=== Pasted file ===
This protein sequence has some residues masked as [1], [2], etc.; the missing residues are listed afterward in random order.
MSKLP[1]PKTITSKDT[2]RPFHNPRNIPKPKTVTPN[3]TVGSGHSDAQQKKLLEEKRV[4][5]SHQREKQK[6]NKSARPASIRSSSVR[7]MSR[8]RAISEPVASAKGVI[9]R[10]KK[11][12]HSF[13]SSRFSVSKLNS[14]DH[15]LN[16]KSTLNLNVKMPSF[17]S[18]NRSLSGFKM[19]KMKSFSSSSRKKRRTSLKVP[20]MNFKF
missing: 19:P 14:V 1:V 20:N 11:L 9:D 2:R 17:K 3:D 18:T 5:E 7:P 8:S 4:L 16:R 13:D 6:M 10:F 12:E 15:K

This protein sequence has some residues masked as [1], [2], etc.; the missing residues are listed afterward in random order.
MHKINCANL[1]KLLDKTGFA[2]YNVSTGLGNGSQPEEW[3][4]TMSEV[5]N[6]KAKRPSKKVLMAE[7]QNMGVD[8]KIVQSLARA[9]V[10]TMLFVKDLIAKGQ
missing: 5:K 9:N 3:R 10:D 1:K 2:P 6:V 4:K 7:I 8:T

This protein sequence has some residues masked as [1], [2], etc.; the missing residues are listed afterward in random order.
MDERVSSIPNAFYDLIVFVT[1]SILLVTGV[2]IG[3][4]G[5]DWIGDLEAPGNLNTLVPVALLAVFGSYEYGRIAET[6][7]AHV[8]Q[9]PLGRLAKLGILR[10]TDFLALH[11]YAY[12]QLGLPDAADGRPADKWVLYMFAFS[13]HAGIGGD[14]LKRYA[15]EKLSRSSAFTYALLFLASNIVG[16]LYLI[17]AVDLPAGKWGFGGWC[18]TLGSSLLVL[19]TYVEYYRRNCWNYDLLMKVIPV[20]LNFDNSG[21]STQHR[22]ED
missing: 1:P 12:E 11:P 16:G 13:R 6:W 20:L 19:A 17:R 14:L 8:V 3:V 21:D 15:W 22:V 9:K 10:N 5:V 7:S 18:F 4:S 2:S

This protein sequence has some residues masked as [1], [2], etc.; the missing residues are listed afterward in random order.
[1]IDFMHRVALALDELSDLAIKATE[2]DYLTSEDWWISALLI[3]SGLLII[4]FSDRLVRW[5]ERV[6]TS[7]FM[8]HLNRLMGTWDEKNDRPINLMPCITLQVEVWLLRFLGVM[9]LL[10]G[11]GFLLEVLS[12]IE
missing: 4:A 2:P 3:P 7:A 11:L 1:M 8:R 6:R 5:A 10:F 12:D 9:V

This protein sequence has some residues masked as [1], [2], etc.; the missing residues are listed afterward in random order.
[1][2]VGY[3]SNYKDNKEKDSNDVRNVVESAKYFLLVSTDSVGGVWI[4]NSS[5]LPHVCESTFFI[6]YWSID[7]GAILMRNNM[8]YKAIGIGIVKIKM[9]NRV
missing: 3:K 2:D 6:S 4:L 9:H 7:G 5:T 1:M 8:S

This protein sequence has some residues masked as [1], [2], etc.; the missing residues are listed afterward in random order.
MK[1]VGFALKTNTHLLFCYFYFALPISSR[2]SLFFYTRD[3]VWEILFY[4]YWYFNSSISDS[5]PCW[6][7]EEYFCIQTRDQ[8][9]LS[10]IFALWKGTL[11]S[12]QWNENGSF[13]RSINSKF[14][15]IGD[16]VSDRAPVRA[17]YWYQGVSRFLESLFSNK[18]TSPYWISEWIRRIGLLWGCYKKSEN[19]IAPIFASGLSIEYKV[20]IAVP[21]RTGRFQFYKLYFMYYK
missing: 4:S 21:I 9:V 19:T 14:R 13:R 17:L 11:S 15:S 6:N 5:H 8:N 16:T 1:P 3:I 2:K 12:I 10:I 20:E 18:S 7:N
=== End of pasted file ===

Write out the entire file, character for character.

This protein sequence has some residues masked as [1], [2], etc.; the missing residues are listed afterward in random order.
MSKLP[1]PKTITSKDT[2]RPFHNPRNIPKPKTVTPN[3]TVGSGHSDAQQKKLLEEKRV[4][5]SHQREKQK[6]NKSARPASIRSSSVR[7]MSR[8]RAISEPVASAKGVI[9]R[10]KK[11][12]HSF[13]SSRFSVSKLNS[14]DH[15]LN[16]KSTLNLNVKMPSF[17]S[18]NRSLSGFKM[19]KMKSFSSSSRKKRRTSLKVP[20]MNFKF
missing: 19:P 14:V 1:V 20:N 11:L 9:D 2:R 17:K 3:D 18:T 5:E 7:P 8:S 4:L 16:R 13:D 6:M 10:F 12:E 15:K

This protein sequence has some residues masked as [1], [2], etc.; the missing residues are listed afterward in random order.
MHKINCANL[1]KLLDKTGFA[2]YNVSTGLGNGSQPEEW[3][4]TMSEV[5]N[6]KAKRPSKKVLMAE[7]QNMGVD[8]KIVQSLARA[9]V[10]TMLFVKDLIAKGQ
missing: 5:K 9:N 3:R 10:D 1:K 2:P 6:V 4:K 7:I 8:T

This protein sequence has some residues masked as [1], [2], etc.; the missing residues are listed afterward in random order.
MDERVSSIPNAFYDLIVFVT[1]SILLVTGV[2]IG[3][4]G[5]DWIGDLEAPGNLNTLVPVALLAVFGSYEYGRIAET[6][7]AHV[8]Q[9]PLGRLAKLGILR[10]TDFLALH[11]YAY[12]QLGLPDAADGRPADKWVLYMFAFS[13]HAGIGGD[14]LKRYA[15]EKLSRSSAFTYALLFLASNIVG[16]LYLI[17]AVDLPAGKWGFGGWC[18]TLGSSLLVL[19]TYVEYYRRNCWNYDLLMKVIPV[20]LNFDNSG[21]STQHR[22]ED
missing: 1:P 12:E 11:P 16:G 13:R 6:W 20:L 19:A 17:R 14:L 8:V 3:V 21:D 15:W 22:V 9:K 10:N 5:V 7:S 18:F 4:S 2:S

This protein sequence has some residues masked as [1], [2], etc.; the missing residues are listed afterward in random order.
[1]IDFMHRVALALDELSDLAIKATE[2]DYLTSEDWWISALLI[3]SGLLII[4]FSDRLVRW[5]ERV[6]TS[7]FM[8]HLNRLMGTWDEKNDRPINLMPCITLQVEVWLLRFLGVM[9]LL[10]G[11]GFLLEVLS[12]IE
missing: 4:A 2:P 3:P 7:A 11:L 1:M 8:R 6:R 5:A 10:F 12:D 9:V

This protein sequence has some residues masked as [1], [2], etc.; the missing residues are listed afterward in random order.
[1][2]VGY[3]SNYKDNKEKDSNDVRNVVESAKYFLLVSTDSVGGVWI[4]NSS[5]LPHVCESTFFI[6]YWSID[7]GAILMRNNM[8]YKAIGIGIVKIKM[9]NRV
missing: 3:K 2:D 6:S 4:L 9:H 7:G 5:T 1:M 8:S

This protein sequence has some residues masked as [1], [2], etc.; the missing residues are listed afterward in random order.
MK[1]VGFALKTNTHLLFCYFYFALPISSR[2]SLFFYTRD[3]VWEILFY[4]YWYFNSSISDS[5]PCW[6][7]EEYFCIQTRDQ[8][9]LS[10]IFALWKGTL[11]S[12]QWNENGSF[13]RSINSKF[14][15]IGD[16]VSDRAPVRA[17]YWYQGVSRFLESLFSNK[18]TSPYWISEWIRRIGLLWGCYKKSEN[19]IAPIFASGLSIEYKV[20]IAVP[21]RTGRFQFYKLYFMYYK
missing: 4:S 21:I 9:V 19:T 14:R 13:R 17:L 11:S 15:S 6:N 5:H 8:N 16:T 1:P 3:I 2:K 12:I 10:I 20:E 18:S 7:N